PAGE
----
On August 1st 2010 Red Condor became part of St. Bernard Software. There was a significant integration effort for both sides given the size of the firms involved. At the time St. Bernard had around 100 Employees and Red Condor about 25. This was not the first integration for St. Bernard but the last significant one had been almost 10 years earlier.
Immediately the G&A functions were combined and the Red Condor folks stayed through a transition period. My only problem on that front was the loss of credit card purchases for the SaaS solution. We wanted to have a hand’s off approach to small deals. Customers could self-provision a trial and pay through PayPal. Given St. Bernards appliance background, this did not match with what they did. The problem was that it drove up our cost of sales for very small customers. It is also one of the challenges in integration. The business strategy work that is done generally looks at the market and customer synergy of products and services. The difference in billing was not considered an issue, but of course it was. SaaS products – especially for smaller businesses – often require a very low cost of sales. This is all a part of integration and people need to take more than a superficial look at all business processes when two companies combine.
We also dealt with integration in Customer Service and Network Operations. Let me start with Network Operations (NOC). NOC folks have a similar technical background as IT folks in a company like Red Condor. In fact, a secondary responsibility for the NOC team was IT support. Prior to the acquisition, I had look at outsourcing Desktop support and potentially a lot of other IT functions as part of the growth plan. The lack of funds stopped that, but I was hopeful that St. Bernard took that over. What really happened is that NOC and IT were combined. Suddenly, NOC was not Network Operations first but instead IT first. That meant customer programs suffered. Security Operations (SOC) was combined with St. Bernard Customer Service. For a long time they stayed separate, due to the 24/7 nature of SOC. The bigger challenge was the lack of understanding of SOC’s role in the performance of the service itself. SOC was responsible for updating the mail filters to catch new Spam Campaigns. Performance tracking, Training, and Tool Updates were all necessary to keep up with the work load. Again, it is all about the two teams and the business processes that they support.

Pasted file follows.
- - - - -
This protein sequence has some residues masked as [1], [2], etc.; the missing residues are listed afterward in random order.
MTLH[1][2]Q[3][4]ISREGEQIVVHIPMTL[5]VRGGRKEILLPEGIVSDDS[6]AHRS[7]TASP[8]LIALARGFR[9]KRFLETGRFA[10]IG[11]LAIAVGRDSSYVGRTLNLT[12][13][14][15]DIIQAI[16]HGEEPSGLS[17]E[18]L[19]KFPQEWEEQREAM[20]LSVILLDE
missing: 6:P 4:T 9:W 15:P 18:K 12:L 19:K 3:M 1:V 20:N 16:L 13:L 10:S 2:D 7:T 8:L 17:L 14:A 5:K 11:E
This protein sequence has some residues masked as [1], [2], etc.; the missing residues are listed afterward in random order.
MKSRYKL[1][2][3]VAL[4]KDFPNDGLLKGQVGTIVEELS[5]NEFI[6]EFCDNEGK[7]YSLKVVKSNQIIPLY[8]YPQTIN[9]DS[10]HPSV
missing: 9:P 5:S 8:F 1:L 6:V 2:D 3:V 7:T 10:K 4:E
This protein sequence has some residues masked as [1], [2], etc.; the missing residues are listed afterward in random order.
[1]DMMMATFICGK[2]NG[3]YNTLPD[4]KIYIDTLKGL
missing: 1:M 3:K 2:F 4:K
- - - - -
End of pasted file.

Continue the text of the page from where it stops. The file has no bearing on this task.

The biggest issue with integration however was in Sales and Marketing. There was significant overlap in one area within Sales and that was Inside Sales to Small Business. Both companies used this technique to call potential customers as well as to close renewal business. Given that the combined company was selling (theoretically) to the same clientelle it made sense to combine the Sales Forces and streamline operations. The challenge here was different in that the Sales Teams had very different views on the state of the Products. The St. Bernard Team could already sell a product equivalent to Red Condor through a prior acquisition. However, they found that mail solutions were much harder for them to sell and generated lower commissions. So unless a prospect or a customer asked about the capability, the Sales Representatives never worked at it. This was missed during the combining of the Sales Teams and after a couple of months the Red Condor Sales Team was terminated to save money. Predictably – small busines sales of the Red Condor product abruptly stopped.
You can imagine that the consequences of these actions were not obvious to the people making the decisions. If there are to be changes at either the acquiring or acquired companies, these issues need to be thought through top to bottom. Ideally much of this would be done pre-acquisition, but the reality of all of this is that it is done post-acquisition. On top of that, there is normally a model of “Synergy Savings” built into the updated business plan before the acqusition. If this new plan is very aggressive in dropping people, processes are likely to fall through the cracks. This deep understanding of business processes is not found often in acquisitions and it is why many of them fail. I have sat in many a room where my new corporate owners ask “Why do you it that way?”. When they are answered, they don’t compare and contrast what might be good about the system. The answer is: “Well, we do it this way so change right now to our system.”
This is true even for companies in the same business. If you are part of either an acquirer or an acquiree, take your time to study the full system impact of change.
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